97. Clause 30 requires the Distributor to make grants or loans (subject to conditions) in connection with staging the London 2012 Olympic Games. The MoU between Government and London proposes that the broad intention is for Lottery funding to be primarily directed to sports investment, Olympic facilities and event staging and for money raised through Council Tax to address the capital requirements of the Games including transport infrastructure. A further revenue stream is provided by the IOC in the form of marketing and the sale of television rights. This revenue is provided to the Organising Committee of the Olympic Games (OCOG) and must be used to defray expenditure directly related to staging the 2012 Olympic Games. In order to ensure that Lottery funding is spent appropriately, and to give the flexibility to enable costs to be met according to need, it is necessary for the OLD to be able to make loans. It is difficult to anticipate, in advance of complex decisions which need to be taken on staging and delivery mechanisms for hosting the 2012 Olympic Games, exactly how such loans might operate. One example of exercise of the power to make loans might be the OLD making a loan to enable the OCOG to create a media village in anticipation of their receipt of television rights income from the IOC. Once received by the OCOG, the income from television rights could be used to repay the loan from the OLD.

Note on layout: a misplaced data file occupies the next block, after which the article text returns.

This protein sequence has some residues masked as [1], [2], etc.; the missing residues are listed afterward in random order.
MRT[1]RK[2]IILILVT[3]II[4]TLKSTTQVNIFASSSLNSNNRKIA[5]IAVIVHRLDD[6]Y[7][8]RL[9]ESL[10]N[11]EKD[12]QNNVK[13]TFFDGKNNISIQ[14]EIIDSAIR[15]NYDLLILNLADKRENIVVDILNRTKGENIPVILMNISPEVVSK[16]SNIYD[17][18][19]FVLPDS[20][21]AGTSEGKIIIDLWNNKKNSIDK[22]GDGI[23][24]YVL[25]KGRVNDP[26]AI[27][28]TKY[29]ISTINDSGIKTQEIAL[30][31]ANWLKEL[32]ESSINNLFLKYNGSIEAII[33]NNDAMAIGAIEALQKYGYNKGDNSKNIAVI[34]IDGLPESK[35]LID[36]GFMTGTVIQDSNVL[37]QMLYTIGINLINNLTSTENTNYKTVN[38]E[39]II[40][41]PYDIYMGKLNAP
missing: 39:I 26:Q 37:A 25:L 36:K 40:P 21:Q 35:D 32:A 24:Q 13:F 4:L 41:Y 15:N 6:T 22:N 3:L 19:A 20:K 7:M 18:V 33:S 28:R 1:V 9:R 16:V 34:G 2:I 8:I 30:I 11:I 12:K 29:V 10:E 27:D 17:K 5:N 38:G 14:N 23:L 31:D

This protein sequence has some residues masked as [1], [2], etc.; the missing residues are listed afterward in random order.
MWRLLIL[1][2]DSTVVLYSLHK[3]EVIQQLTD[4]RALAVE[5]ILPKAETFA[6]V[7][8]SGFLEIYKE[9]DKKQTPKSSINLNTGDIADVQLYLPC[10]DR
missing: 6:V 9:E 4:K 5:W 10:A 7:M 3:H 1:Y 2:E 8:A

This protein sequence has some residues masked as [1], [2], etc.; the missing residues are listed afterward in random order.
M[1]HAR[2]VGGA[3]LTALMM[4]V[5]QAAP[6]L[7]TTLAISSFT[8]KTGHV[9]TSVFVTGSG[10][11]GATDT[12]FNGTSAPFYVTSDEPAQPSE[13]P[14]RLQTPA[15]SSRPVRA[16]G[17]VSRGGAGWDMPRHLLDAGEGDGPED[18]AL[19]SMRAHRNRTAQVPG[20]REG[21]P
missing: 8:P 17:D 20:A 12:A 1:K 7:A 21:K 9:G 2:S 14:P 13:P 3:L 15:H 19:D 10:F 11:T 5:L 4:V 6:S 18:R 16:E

98. Subsections (2), (3) and (4) relate to the purposes for which the OLD may distribute money, namely for provision of facilities, services or functions in connection with London hosting the Olympics and Paralympics in 2012.
99. The nature of these facilities, functions and services will to a large extent be detailed in the host city contract which is an agreement between the IOC and the host city which is signed by both parties and comes into effect on the day of the decision (6 July 2005). The host city contract referred to in subsection (3)(b) will set out how the 2012 Olympic Games will be delivered, based on the proposals made by the host city in the Candidature File which is submitted to the IOC in November 2004. The Candidature File contains details of venues, transport, timetabling, how and when the 2012 Olympic Games will be delivered etc. Subsection (3) requires the OLD to have regard to the host city contract and to the Olympic Charter.